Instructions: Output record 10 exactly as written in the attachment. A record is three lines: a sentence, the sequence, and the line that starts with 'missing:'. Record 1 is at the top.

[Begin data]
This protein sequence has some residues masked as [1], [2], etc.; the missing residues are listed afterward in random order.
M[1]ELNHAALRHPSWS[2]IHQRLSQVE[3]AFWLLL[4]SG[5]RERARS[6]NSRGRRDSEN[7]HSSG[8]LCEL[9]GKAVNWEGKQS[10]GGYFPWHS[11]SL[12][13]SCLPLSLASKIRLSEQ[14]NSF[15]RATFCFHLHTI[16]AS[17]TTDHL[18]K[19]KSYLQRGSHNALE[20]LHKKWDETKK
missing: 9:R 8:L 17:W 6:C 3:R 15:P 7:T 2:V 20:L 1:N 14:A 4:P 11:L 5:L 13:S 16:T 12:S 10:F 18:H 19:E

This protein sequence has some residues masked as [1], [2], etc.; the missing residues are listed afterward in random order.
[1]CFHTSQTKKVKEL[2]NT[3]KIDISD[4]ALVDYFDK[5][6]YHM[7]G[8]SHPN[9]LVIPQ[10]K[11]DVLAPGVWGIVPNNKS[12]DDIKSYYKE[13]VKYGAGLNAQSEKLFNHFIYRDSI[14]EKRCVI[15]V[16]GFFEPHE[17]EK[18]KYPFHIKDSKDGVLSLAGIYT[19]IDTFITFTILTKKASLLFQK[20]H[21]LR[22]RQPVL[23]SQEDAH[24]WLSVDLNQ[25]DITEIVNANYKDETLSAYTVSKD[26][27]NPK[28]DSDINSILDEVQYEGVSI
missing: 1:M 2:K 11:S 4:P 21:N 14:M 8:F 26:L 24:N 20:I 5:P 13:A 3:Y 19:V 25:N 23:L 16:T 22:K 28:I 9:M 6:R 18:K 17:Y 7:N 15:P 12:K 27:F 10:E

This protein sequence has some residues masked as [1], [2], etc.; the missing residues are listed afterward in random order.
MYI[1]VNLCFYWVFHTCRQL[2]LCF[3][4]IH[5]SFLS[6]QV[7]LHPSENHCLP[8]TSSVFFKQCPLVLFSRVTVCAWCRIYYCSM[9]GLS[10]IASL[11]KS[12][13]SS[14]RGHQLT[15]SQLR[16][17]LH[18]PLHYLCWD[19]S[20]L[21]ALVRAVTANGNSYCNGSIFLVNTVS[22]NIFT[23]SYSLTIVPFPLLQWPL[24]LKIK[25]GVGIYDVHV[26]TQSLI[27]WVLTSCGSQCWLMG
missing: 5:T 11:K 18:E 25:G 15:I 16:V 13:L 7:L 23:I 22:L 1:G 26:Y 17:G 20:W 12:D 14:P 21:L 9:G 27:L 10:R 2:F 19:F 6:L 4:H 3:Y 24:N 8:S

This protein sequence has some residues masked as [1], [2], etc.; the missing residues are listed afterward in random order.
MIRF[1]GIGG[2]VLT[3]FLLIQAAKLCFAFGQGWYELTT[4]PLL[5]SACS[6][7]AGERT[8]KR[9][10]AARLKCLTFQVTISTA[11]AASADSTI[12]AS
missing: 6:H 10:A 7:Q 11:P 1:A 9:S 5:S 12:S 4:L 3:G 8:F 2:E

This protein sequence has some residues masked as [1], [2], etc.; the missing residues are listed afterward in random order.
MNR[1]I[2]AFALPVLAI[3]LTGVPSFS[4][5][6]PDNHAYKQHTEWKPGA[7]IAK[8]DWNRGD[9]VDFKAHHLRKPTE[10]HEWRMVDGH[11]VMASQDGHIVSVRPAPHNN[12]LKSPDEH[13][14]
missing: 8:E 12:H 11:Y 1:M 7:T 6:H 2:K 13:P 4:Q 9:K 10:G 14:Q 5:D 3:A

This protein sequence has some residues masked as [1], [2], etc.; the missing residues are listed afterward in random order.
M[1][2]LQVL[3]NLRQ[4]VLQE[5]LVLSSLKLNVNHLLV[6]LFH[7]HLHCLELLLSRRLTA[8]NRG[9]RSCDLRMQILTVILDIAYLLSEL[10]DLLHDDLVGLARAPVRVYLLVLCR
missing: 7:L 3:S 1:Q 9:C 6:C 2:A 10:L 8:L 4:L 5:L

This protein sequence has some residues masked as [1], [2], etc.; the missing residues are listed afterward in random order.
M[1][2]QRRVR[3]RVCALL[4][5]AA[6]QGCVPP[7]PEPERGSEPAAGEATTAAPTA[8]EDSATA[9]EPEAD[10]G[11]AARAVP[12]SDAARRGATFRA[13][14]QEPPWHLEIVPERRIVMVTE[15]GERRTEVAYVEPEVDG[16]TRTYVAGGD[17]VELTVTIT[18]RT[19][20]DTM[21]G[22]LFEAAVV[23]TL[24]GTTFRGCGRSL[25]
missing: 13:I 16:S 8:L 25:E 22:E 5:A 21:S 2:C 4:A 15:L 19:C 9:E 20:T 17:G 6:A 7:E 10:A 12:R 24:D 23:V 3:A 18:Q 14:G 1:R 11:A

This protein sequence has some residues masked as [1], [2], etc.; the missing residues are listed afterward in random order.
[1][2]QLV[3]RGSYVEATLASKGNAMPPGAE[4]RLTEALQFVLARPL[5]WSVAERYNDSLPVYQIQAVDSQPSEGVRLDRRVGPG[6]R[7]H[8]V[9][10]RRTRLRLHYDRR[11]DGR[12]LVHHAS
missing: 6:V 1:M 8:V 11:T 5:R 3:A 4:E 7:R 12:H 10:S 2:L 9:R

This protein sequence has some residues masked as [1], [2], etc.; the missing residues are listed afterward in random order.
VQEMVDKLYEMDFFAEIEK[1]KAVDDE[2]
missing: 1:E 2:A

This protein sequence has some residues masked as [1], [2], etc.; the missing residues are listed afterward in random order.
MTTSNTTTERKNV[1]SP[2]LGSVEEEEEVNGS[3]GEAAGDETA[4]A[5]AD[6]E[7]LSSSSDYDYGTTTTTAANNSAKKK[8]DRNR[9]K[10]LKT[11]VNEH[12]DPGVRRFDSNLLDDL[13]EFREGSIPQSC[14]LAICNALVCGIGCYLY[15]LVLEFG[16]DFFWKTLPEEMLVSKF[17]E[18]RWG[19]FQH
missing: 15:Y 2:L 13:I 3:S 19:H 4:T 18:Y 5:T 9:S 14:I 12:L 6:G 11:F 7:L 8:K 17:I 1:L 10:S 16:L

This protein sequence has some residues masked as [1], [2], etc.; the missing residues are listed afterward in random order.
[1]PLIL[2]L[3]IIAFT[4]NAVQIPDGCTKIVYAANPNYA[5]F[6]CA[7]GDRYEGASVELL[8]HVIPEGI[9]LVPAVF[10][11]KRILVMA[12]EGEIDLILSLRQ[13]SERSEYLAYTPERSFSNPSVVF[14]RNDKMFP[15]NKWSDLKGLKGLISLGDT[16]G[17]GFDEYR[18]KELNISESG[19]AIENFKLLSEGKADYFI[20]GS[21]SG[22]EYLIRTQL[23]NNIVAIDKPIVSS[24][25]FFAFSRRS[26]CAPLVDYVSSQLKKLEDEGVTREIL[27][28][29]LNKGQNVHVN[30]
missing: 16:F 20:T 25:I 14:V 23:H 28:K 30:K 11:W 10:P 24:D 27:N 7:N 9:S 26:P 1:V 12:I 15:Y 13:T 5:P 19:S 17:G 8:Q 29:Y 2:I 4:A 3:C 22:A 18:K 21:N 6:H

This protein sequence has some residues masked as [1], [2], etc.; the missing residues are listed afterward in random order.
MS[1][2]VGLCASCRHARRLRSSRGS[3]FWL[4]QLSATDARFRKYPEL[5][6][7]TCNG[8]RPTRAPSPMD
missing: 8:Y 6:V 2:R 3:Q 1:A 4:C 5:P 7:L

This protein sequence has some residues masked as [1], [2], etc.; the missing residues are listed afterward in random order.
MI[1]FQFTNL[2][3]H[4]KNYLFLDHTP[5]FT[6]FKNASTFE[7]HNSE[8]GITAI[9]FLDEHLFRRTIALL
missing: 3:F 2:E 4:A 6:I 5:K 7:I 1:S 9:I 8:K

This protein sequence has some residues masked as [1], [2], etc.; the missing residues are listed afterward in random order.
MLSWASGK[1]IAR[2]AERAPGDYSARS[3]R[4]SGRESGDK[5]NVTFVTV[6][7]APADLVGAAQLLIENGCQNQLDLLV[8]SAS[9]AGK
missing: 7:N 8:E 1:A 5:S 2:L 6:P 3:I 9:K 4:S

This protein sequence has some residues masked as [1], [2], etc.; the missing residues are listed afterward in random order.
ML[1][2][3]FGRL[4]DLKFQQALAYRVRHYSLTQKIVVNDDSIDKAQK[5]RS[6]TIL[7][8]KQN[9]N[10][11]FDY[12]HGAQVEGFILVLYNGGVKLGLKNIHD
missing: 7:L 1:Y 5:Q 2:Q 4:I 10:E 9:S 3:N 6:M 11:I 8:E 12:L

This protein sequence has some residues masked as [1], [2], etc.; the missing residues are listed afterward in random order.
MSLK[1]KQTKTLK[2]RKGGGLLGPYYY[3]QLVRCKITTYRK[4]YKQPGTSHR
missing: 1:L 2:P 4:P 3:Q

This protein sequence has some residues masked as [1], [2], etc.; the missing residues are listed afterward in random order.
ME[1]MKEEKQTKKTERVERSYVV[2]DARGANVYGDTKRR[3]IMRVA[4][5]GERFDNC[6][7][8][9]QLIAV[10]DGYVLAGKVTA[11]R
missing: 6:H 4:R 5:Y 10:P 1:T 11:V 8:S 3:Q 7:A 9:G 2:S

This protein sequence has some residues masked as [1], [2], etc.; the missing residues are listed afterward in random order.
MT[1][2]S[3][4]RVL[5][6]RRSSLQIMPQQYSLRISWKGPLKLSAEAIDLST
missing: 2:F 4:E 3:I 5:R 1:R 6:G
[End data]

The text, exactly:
This protein sequence has some residues masked as [1], [2], etc.; the missing residues are listed afterward in random order.
MTTSNTTTERKNV[1]SP[2]LGSVEEEEEVNGS[3]GEAAGDETA[4]A[5]AD[6]E[7]LSSSSDYDYGTTTTTAANNSAKKK[8]DRNR[9]K[10]LKT[11]VNEH[12]DPGVRRFDSNLLDDL[13]EFREGSIPQSC[14]LAICNALVCGIGCYLY[15]LVLEFG[16]DFFWKTLPEEMLVSKF[17]E[18]RWG[19]FQH
missing: 15:Y 2:L 13:I 3:S 19:H 4:T 18:Y 5:T 9:S 14:I 12:L 6:G 11:F 7:L 8:K 17:I 1:L 10:S 16:L